I have not heard it yet.
But I definitely look forward to it.
Katy: So you’re kind of going on a whim to do an interview with us? What if we SUCK?
Well, that’s OK… I’m recording this whole thing into Cubase, so it can’t suck any more worse than what is probably going to happen with this hard drive situation here.
Just let me know what effects you want on your vocals, so I can…
Katy: What? I don’t… [scared] What’s happening?! You’re recording it on a what?
I’m recording it in Cubase.
Katy: What’s that?
It’s a recording program, like Pro-Tools.
Katy: You’re recording this interview on it?
I am recording it so I can transcribe it later, if that’s OK.
Katy: Oh! No, I thought you were going to make a new Matrix Record.
That would go good! The Matrix Produced by Sir Millard Mulch…
Katy: Sir Millard Mulch…
Lauren: Sir Millard Mulch, oh, that’s amazing!
That would be scary.
Katy: (cute) Awwwwwwww! So you’re with INK19, right?
Yep, INK19 Magazine.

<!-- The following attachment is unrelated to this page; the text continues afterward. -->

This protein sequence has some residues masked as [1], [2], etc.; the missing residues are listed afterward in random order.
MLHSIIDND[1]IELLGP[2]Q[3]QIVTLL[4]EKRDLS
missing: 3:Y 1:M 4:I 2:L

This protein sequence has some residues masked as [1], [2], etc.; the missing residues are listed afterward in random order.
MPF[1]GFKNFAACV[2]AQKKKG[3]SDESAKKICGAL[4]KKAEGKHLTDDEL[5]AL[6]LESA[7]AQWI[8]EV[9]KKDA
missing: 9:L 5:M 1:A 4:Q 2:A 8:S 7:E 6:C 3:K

Katy: Oh, great! Is it a magazine online?
It was in print for several years and now it’s only online.
Katy: Oh, okay. Great. Tell me, is it a music-based magazine, or is it a lifestyle, or what type of magazine are you guys?
It is both music and culture and film reviews book reviews. Pretty much a very open minded magazine and lets the writers follow their own path and write about whatever they want to write about.
Katy: That’s great!
Lauren: That’s cool! Katy, it sounds like it’s quite high-brow, so behave.
Katy: It sounds like it’s quite what?
Lauren: (pause) High-brow.
Katy: You guys are using some kind of language on me that I don’t really understand.
Lauren: Oh, dear. Katy: Oh, dear… so what’s up?
I was going to ask you guys a few questions I have figured out here…
What is the main benefit or opportunity in making your own album, as opposed to producing songs for others?
Lauren: Well, you know at first we asked that ourselves — TO ourselves. Why are we doing this? We like being behind the scenes… and we thought, “Well, for five years we’ve been behind the scenes doing our thing very happily, and someone is offering us a chance to literally go in and be creative. From our own point of view, rather than always trying to get across another artist’s point of view: 16 year old, 24 year old, guy or girl, whatever.” It was just interesting for the 3 of us to go, “What do WE actually want to say?” I think it would be sad to turn your back on an experience that is offered to you, so we just said yes.
Do you have to work under similar time-constraints or deadlines?